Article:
As usual, the Seahawks made a lot of fans scratch their heads with some of their moves on cutdown day. But, as usual, some of the moves are going to be very temporary.
It was no surprise that John Schneider pulled a trade — he has made at least one in every preseason (16 total). But the surprise was that he traded for two safeties.
The Seahawks reportedly added Dewey McDonald (6 feet, 220 pounds) from Oakland and L.J. McCray (6 feet, 215 pounds) from San Francisco. The Hawks reportedly gave up conditional seventh-rounders for both (2017 seventh or McDonald, 2018 pick for McCray).
With those additions, the Seahawks made a deep secondary even deeper — keeping 12 for now. They kept undrafted rookies Tyvis Powell (not a surprise) and De’Andre Elliott (a big surprise) over young veterans Tye Smith and Marcus Burley (injured).
The Seahawks also terminated the contracts of veterans Jahri Evans and Will Tukuafu; waived DT Brandin Bryant, TE Clayton Echard, S Keenan Lambert, LB Steve Longa, WR Douglas McNeil III, WR E.Z. Nwachukwu, WR Kasen Williams, RB Troymaine Pope, G/C Will Pericak, WR Antwan Goodley, DE Tylor Harris, S Keenan Lambert, WR Kenny Lawler, LB Kache Palacio, DE Ryan Robinson and DT Tani Tupou; and waived/injured TE Joe Sommers, DT Jordan Hill, LB Eric Pinkins and OT Terry Poole.
The most notable departures are Hill, Burley, Smith and Tukuafu. Hill and Burley will revert to IR if unclaimed Sunday. A 2013 third-round pick, Hill simply has not been able to stay healthy in his short career. Aside from a brief five-game flash in 2014, before getting hurt again, he has been largely absent from the lineup. Burley had been the team’s nickel back since being acquired from Indianapolis two years ago. Smith was a promising fifth-round pick in 2015.
The Hawks kept six undrafted rookies, with Elliott the most surprising. He and Powell were joined by Trevone Boykin, Tanner McEvoy, George Fant and Nolan Frese. None of those guys are guaranteed to stick though.
Many are concerned about the Hawks using the erratic Boykin as the backup to Russell Wilson, but he’s hardly much worse than Tarvaris Jackson — while being much cheaper. Wilson never gets hurt anyway, so concern over that No. 2 spot is overblown.
The Seahawks kept the expected four tailbacks. With Tukuafu gone, the Seahawks are without a fullback for now. But that could easily change. It is possible the Hawks will bring back Tukuafu after Week 1, so they don’t have to guarantee his 2016 salary.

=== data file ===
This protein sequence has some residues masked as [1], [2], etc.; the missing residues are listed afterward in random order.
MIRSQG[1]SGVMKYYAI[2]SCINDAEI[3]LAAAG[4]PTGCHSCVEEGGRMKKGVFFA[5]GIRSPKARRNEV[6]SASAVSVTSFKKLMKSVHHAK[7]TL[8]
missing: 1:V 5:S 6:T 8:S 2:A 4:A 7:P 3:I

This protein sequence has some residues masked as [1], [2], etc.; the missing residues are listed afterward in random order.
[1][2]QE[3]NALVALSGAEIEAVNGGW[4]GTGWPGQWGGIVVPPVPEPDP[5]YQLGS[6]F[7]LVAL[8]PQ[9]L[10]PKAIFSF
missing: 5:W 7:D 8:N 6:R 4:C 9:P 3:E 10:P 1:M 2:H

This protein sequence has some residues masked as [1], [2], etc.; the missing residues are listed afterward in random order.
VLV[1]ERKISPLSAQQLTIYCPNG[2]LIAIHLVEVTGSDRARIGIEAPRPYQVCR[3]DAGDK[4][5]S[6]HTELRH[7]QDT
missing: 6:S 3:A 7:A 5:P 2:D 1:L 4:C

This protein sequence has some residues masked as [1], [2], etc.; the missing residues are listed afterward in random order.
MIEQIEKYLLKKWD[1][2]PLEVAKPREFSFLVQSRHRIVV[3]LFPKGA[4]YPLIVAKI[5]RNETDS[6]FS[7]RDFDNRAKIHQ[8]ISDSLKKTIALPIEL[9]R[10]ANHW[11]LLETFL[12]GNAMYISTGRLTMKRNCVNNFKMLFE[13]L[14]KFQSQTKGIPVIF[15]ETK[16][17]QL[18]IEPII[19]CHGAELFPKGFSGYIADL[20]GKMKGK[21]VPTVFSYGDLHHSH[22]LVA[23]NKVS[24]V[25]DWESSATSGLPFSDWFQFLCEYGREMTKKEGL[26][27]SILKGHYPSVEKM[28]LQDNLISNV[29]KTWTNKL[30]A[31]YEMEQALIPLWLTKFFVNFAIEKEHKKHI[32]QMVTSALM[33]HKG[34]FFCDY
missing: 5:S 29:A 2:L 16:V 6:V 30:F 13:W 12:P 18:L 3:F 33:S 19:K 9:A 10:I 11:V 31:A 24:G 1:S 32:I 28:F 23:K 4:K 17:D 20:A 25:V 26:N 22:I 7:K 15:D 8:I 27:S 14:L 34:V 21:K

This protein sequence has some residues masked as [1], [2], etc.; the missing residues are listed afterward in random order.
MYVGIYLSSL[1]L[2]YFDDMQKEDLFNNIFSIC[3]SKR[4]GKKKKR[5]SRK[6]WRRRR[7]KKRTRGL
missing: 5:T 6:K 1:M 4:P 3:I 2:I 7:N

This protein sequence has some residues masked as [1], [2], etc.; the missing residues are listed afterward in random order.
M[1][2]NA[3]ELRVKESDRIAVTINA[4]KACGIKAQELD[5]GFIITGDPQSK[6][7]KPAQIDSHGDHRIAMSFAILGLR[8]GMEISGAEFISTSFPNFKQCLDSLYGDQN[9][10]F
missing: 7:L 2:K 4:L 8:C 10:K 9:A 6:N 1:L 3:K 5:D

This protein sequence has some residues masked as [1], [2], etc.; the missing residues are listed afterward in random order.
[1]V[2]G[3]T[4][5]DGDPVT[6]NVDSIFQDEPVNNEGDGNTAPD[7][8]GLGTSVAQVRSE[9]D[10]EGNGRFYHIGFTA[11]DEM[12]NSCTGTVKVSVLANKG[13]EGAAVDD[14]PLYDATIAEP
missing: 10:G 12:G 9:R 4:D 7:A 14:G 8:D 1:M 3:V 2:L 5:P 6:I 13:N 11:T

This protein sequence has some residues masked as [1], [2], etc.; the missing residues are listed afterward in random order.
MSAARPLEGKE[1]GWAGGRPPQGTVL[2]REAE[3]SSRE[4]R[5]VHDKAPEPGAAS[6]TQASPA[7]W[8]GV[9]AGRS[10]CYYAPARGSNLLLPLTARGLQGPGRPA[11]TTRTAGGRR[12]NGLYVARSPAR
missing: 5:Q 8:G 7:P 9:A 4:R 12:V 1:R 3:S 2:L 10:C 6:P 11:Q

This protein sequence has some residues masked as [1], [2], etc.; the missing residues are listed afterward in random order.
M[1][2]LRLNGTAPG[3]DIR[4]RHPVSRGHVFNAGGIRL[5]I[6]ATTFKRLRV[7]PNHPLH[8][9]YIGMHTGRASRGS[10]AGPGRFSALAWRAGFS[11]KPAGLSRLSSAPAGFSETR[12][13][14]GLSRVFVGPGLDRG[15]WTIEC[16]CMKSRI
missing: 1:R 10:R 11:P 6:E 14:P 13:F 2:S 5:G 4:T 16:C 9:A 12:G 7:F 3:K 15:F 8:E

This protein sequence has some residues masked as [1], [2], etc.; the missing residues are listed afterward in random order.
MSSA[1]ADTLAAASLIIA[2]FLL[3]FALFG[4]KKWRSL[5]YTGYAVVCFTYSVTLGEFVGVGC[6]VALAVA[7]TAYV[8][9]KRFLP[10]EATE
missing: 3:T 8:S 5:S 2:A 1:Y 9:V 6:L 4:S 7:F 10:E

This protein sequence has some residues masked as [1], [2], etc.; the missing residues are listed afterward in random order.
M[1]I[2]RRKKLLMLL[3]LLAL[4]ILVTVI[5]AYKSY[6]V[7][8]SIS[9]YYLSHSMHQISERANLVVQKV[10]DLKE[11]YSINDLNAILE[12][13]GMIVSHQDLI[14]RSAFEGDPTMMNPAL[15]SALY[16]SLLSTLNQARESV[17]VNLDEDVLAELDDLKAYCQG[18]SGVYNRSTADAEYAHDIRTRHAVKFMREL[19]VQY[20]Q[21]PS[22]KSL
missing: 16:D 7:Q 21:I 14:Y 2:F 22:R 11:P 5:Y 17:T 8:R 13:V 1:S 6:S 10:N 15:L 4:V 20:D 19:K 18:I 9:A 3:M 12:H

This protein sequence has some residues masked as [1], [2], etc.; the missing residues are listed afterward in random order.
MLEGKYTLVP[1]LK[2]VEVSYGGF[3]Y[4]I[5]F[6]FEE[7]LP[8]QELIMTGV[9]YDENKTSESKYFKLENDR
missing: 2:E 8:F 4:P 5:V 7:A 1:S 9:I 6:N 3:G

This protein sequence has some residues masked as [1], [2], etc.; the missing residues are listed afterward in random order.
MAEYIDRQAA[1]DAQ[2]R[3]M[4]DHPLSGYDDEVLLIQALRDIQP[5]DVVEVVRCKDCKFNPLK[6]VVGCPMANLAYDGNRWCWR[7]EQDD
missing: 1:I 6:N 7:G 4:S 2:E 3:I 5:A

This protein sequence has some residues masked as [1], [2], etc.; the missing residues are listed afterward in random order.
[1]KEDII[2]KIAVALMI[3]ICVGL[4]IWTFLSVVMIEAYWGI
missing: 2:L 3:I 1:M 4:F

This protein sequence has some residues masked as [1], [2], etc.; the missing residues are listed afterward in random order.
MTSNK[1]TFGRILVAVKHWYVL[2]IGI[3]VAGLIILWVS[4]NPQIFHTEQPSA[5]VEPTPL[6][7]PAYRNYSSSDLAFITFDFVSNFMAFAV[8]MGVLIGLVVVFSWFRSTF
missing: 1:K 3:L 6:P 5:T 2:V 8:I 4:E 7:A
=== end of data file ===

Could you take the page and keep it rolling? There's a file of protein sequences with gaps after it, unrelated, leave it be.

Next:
Late camp addition Troymaine Pope made a valiant effort at trying to unseat Alex Collins, but the odds were always against the diminutive back. The fifth-round pick made it as the fourth tailback instead.
As expected, they also went with just five receivers. McEvoy was the only real standout — literally, he’s 6 feet 6 — among a secondary group of banged-up receivers.
No surprise that Brandon Williams made it as the fourth tight end. The Seahawks usually keep only three, but injury concerns basically mandated that they keep four. And Williams validates the decision with his strong special-teams play.
The Hawks kept 24 offensive players — for now — and 26 on defense, with almost half of those being defensive backs and seven being safeties. The Seahawks obviously are trying to improve their special teams with the additions of McCray and McDonald, who may or may not stick.
The Hawks are not likely to keep 12 DBs for long. Adjustments will be made this week and beyond.
The only other mild surprise on defense beyond the secondary moves was Justin Hamilton making it. But he outplayed UDFA Brandin Bryant and took advantage of Hill’s injury to claim a spot — for now.
The Hawks will make more moves in the coming week and the Week 1 53-man roster will look different at the bottom than it does now, but this is it for now.